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Making Residents Visible in Quality Improvement

Patow, Carl MD, MPH, FACS

doi: 10.1097/01.ACM.0000365340.76551.f2
From the Editor: Quality and Safety in Medicine

Dr. Patow is executive director of HealthPartners Institute for Medical Education, associate dean for faculty affairs at Regions Hospital, University of Minnesota Medical School, Minneapolis, Minnesota, and president, the Alliance of Independent Academic Medical Centers, Chicago, Illinois.

Editor's Note: Ten years ago, the Institute of Medicine released its seminal report on medical errors, To Err is Human. To commemorate that landmark publication, this month's journal is entirely devoted to articles on quality and safety in medicine. Dr. David Nash and Mr. Neil Goldfarb, who wrote the first essay below, served as guest editors for the articles that were responses to the journal's call for papers on the topics of quality and safety. Dr. Carl Patow served as the guest editor for additional articles that discuss aspects of a national initiative sponsored by the Alliance of Independent Academic Medical Centers, which he describes in the second essay below. I thank all the guest editors for their extensive efforts in assembling this month's articles and for working with Anne Farmakidis and Al Bradford and other members of the journal's professional staff to prepare them for publication.

–Steven L. Kanter, MD

Residents are often “invisible doctors” in quality improvement. In 1993, Ashton observed this when she stated that residents were largely not included in quality improvement initiatives in hospitals and clinics, and that they were “invisible” in improving patient care.1 In the years since then, the silos of residency education and of quality improvement in health care organizations have, by and large, continued to develop independently and in isolation. Hospital quality initiatives rarely include residents, and resident quality improvement projects often are not aligned with organizational priorities.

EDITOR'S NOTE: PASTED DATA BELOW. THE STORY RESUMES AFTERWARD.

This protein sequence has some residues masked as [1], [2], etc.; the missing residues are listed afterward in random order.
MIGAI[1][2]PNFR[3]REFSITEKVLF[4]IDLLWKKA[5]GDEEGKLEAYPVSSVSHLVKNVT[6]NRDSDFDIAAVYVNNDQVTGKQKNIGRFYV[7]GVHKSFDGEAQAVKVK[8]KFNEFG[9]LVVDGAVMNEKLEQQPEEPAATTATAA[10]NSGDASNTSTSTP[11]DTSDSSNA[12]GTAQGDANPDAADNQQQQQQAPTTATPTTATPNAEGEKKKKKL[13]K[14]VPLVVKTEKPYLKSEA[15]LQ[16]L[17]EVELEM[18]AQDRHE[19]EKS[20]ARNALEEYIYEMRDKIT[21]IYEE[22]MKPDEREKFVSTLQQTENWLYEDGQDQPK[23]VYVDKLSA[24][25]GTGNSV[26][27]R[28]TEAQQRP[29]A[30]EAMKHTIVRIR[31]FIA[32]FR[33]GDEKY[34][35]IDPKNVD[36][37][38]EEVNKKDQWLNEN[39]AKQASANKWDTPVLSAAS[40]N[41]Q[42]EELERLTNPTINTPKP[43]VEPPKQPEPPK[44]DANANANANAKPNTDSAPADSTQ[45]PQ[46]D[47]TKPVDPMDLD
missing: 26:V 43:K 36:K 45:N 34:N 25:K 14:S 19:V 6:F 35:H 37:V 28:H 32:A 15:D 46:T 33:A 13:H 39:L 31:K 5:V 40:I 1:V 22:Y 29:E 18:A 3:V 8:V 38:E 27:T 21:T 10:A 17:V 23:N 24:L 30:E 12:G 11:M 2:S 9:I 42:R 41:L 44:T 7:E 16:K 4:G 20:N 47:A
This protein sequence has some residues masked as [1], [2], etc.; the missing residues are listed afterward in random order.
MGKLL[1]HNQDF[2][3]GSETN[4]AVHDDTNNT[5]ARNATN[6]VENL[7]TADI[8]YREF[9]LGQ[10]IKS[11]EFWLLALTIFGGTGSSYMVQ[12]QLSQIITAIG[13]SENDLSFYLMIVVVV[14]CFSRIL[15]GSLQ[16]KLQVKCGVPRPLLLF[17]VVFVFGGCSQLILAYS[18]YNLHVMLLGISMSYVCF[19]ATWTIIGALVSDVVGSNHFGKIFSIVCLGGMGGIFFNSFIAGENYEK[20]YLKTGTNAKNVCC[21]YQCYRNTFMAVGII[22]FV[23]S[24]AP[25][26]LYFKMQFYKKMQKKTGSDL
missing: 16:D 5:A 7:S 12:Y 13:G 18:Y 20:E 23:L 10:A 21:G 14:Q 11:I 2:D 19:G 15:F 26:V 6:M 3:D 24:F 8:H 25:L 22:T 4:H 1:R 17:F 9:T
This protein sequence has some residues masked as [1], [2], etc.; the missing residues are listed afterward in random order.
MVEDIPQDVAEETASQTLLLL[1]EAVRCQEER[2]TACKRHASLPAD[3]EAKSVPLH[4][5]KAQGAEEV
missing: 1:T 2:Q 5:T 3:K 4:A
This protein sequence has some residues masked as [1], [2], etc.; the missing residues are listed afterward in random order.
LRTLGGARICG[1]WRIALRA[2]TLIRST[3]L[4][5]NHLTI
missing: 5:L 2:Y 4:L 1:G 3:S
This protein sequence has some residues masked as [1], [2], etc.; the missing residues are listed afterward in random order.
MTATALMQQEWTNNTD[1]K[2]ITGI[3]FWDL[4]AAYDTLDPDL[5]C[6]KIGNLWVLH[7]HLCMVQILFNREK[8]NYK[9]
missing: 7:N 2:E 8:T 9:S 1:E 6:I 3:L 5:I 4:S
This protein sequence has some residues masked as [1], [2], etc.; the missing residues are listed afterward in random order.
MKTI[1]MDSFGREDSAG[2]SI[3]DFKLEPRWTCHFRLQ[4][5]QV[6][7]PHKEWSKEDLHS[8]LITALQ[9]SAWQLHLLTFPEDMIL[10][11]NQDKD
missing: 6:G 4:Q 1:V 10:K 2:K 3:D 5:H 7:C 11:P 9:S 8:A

In 2007, the Alliance of Independent Academic Medical Centers (AIAMC)* recognized that the schism of quality improvement and resident education was artificial and unnecessary, and that there were significant advantages to uniting the silos. To do so, 19 AIAMC member organizations participated in an 18-month program–the National Initiative: Improving Patient Care through Graduate Medical Education–representing major teaching hospitals from Seattle to Maine. The initiative organized quality improvement teams that carried out individual quality improvement projects strategically aligned with each hospital's specific improvement goals. For details about this effort, go to our Web site at

An important feature of the initiative was its early link with the Institute for Healthcare Improvement's 5 Million Lives campaign.2 The two initiatives had nearly synchronous starts, and each helped to reinforce the value of the other. The link raised the importance of the residents' National Initiative quality improvement projects within their hospitals, as those projects were often aligned with the hospital's clinical quality-improvement priorities. Having residents as “part of the solution” made residents' contributions more valuable and visible.